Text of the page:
Pandora is now a full-fledged streaming service offering one of the most popular radio services in the US, in addition to Premium and No-Ads Plus tiers. As a result, the company offers more flexibility than most competitors and wins out to subscribers, albeit lagging behind in terms of overall catalog size.

The Good

  • The service enjoys one of the largest user bases thanks to its free version.
  • Pandora's "Music Genome Project" analyzes each track for 450 different attributes to make better suggestions.

The Bad

  • The size of the catalog does not match that of the competition (last estimated at 2 million).
  • Audio quality is among the lowest Also available in premium subscription (192 Kbps).
  • It does not have enough incentive to upgrade compared to the others here.
  • Not available outside the US.
    ]

Suitable for: Pandora Premium is of great interest to existing Pandora users who want to choose exactly what they hear, but for almost anyone else.


Comparison of Music Streaming Services

Amazon Music Unlimited Apple Music Google Play Music Pandora Spotify Tidal
monthly fee Main Members: $ 7.99, £ 7.99, N / A; Non-prime members: 9.99 USD, 9.99 GBP, 11.99 AU $; Alexa Service only: Free $ 9.99, $ 9.99, $ 11.99 $ 9.99, $ 9.99, $ 11.99 Plus: $ 4.99; Premium: $ 9.99 9.99 USD, 9.99 GBP, 11.99 AU $, 12.99 USD with Hulu Premium: $ 9.99, $ 9.99, $ 14.99; HiFi: $ 19.99, £ 19.99, AU $ 23.99
Free option? Yes, with advertising No. Yes Yes, with advertising Yes, with advertising No.
Free trial 30 days 3 months 30 days 60 days 30 days 3 months
Size of the music library.
Music library size 50 million 50 million Over 40 million million 50 million 50 million
Maximum bitrate 256 kbps 256 kbps 320 kbps 192 Kbps 320 kbps 1.411 Kbps
Share with the family? Yes, $ 14.99, $ 14.99, $ 17.99 for up to 6 users Yes, $ 14.99, $ 14.99, $ 17.99 for up to 6 users Yes, $ 14.99, £ 14.99, $ 17.99 per month for up to 6 users Yes, $ 14.99 for up to 6 users Yes, 5 USD, 5 GBP, 6 AU $ per month and additional user, up to 5 USD Yes, 50% off each additional account, up to 4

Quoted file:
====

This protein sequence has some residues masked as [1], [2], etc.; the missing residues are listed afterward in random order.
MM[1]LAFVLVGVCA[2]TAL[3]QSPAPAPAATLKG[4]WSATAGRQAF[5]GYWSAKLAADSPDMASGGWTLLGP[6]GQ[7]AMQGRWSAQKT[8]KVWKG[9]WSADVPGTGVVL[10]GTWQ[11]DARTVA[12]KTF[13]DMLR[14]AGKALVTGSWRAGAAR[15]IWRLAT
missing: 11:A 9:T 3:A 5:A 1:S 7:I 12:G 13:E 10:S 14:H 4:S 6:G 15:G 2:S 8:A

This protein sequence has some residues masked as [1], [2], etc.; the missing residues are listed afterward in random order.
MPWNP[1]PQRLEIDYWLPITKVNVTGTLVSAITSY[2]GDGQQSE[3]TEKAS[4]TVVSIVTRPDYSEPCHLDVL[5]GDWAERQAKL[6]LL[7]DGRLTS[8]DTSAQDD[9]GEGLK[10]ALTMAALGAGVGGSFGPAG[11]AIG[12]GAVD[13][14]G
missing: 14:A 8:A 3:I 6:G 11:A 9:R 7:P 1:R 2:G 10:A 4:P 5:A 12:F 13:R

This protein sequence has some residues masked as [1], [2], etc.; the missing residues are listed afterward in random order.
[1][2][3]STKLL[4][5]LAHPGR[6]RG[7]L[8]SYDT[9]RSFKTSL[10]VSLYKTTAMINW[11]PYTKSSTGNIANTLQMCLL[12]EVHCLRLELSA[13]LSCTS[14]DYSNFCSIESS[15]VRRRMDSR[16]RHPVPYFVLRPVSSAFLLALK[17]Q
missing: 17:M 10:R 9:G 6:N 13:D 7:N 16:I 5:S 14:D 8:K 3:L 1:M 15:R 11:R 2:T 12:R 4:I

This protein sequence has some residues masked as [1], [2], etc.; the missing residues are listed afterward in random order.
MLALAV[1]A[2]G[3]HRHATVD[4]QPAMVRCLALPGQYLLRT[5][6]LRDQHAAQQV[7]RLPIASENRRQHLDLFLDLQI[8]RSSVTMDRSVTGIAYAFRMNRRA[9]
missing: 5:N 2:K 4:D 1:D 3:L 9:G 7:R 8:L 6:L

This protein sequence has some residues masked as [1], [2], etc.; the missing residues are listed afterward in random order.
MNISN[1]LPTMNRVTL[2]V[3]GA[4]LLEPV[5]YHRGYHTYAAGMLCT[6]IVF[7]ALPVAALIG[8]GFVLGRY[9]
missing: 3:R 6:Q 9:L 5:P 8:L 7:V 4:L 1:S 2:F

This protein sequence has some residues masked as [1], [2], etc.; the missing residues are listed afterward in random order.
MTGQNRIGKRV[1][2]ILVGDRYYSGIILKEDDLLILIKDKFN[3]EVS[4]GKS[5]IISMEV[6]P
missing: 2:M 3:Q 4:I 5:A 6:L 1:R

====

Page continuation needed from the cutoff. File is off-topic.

student discount No. Yes, the price varies by country No. 4.99 USD (Premium) 4.99 dollars Premium: 4.99 USD, HiFi: 9.99 USD (US only)
US military discount No. No. No. Yes No. Yes
offline playback Mobile and desktop Mobile only Mobile only Mobile only Mobile and desktop Mobile only
radio stations Yes Yes Yes Yes Yes No.
Podcasts No. No. Yes Yes Yes Yes
Music Videos No. Yes No. No. Yes Yes
Music Locker functionality No. Yes Yes No. No. No.

What else do you need to know?

Unlike the streaming radio, streaming music services offer listening à la carte.


Sarah Tew / CNET

Radio Streaming or On-Demand Streaming

This guide covers on-demand music streaming services. For this reason, we have purposely omitted services that only play music in a radio format. Until last year, this list excluded Pandora, but now that the company also offers a premium level it is included here. Slacker Radio TuneIn and iHeartRadio are services that play music stations that are related to a theme or artist without you explicitly selecting songs.

Music Lockers: Your MP3s in the Cloud

Amazon was one of the first vendors to upload your MP3 collection to the cloud. However, this was officially discontinued in 2018 . With the Apple and Google services listed above, you can continue to combine your personal music collection with the streaming catalog. So, if you've invested money in digital music over the years, that money will not be wasted. These so-called "music lockers" are available independently from the following subscription services, but they also work with subscribers of both services.

Comparing Music Catalog Sizes

In the past, the number of songs offered by a music service was one of the main distinguishing features, but today most of them offer at least 30 million songs. However, depending on your favorite genre, some of them have a more robust catalog that includes many under-the-radar, indie, or hip-hop artists. If you are musically interested and always looking for your new favorite band, a streaming service like Spotify or Tidal might be better for you. Users less ambitious to enhance their musical tastes will be pleased with the smaller Amazon Music Unlimited and Google Play Music catalogs. Apple Music is somewhere in the middle and offers a healthy mix of mainstream music and underground unknowns.

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This list was originally published a few years ago and is updated regularly.